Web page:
There were four big football games on Saturday evening, three blowout wins for Meath, Dublin and Tyrone, and one thoroughly enthralling contest in Castlebar.
It was a proper championship kick around much like the entertainment served up by Longford and Kildare on Sunday afternoon.
Football has served up a few crackers in the shadow of the heavy flood of early summer hurling coverage.
The last time we saw Mayo, they were making hay in New York while a few thousand of their supporters danced and sang their way around Marty Morrissey and the Naked Cowboy in Times Square.
There was to be no Marty party last weekend for the green and red army as Roscommon ground out a famous and fully deserved victory in MacHale Park.
It sent James Horan back to the drawing board somewhat, and it was those old traditional failings that cost the home side a trip back to the Connacht final.
Their efficiency in attack was as wayward as it was a few weeks previous on American soil and it leaves them in the unenviable position of having to get through the next eight games if they are to somehow win the All-Ireland.
If Cillian O’Connor was available it may have been a different story, as he continues to be a colossal loss up front, and his relentless accuracy from frees alone would probably have been enough to see them over the line on Saturday night.
In the absence of Mayo’s blue-chip attacker, Conor Cox stepped forward to announce himself in senior championship football in serious style.
You’ve heard his story by now I’m sure; he’s from Listowel in North Kerry and played all his football for the local Emmets club and their divisional side Feale Rangers.
He represented Kerry at every grade possible and won a few All-Irelands at Junior level.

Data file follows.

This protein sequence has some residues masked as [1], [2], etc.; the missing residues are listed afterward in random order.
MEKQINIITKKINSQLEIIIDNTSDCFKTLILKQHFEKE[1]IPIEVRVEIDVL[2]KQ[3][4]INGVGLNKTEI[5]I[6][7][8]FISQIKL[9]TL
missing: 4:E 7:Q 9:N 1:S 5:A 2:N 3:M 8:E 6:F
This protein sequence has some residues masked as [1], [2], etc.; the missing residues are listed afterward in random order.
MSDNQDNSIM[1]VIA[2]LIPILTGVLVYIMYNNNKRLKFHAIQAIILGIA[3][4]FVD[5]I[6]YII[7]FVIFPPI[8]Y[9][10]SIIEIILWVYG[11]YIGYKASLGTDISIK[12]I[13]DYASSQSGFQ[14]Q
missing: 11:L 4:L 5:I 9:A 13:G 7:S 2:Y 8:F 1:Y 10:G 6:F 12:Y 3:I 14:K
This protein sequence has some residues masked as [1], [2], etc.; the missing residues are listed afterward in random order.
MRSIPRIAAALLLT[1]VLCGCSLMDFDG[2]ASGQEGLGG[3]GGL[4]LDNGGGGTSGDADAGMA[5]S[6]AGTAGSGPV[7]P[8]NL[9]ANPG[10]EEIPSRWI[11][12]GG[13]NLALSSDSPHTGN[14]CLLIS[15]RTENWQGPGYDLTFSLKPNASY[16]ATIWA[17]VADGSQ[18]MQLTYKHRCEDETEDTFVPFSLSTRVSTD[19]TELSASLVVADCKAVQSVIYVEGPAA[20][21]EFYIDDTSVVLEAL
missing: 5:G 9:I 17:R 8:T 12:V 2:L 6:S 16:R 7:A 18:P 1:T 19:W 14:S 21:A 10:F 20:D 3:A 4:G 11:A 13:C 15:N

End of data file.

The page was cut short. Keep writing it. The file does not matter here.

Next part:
He played under Billy Morgan at UCC and brought the same attacking edge to every team he was a part of, twice picking up the Sigerson player of the year with his college.
If you talk to anybody who knows the club game down here in Kerry, Cox would be regarded as fearful a scorer as any player in the county, well capable of kicking double digits against you on any given Sunday.
When talk of his move to Roscommon was being mooted at the beginning of the year, there were plenty in Kerry wondering why he wasn’t getting a crack in his own county given the new management and a fresh slate.
Was he not worth another look?
He was probably unlucky that there was an abundance of inside attacking talent available when he was coming on the scene at senior level.
Among others, he found himself competing with guys like a prime James O’Donoghue, Gooch, Paul Geaney, Kieran Donaghy, and later, David Clifford, for a jersey and championship minutes.
Despite getting a few half cracks at it during early season Allianz League games, he never managed to establish himself as a player of consequence within the county senior squad.
Watching him last weekend, it was difficult to imagine he wouldn’t be good enough to make an impact in some capacity for Kerry as the summer rolled around.
I’m not aware of the intricacies of who initiated the move, but whoever was responsible for getting Cox up the road to Roscommon did as shrewd a piece of business as the county has ever done.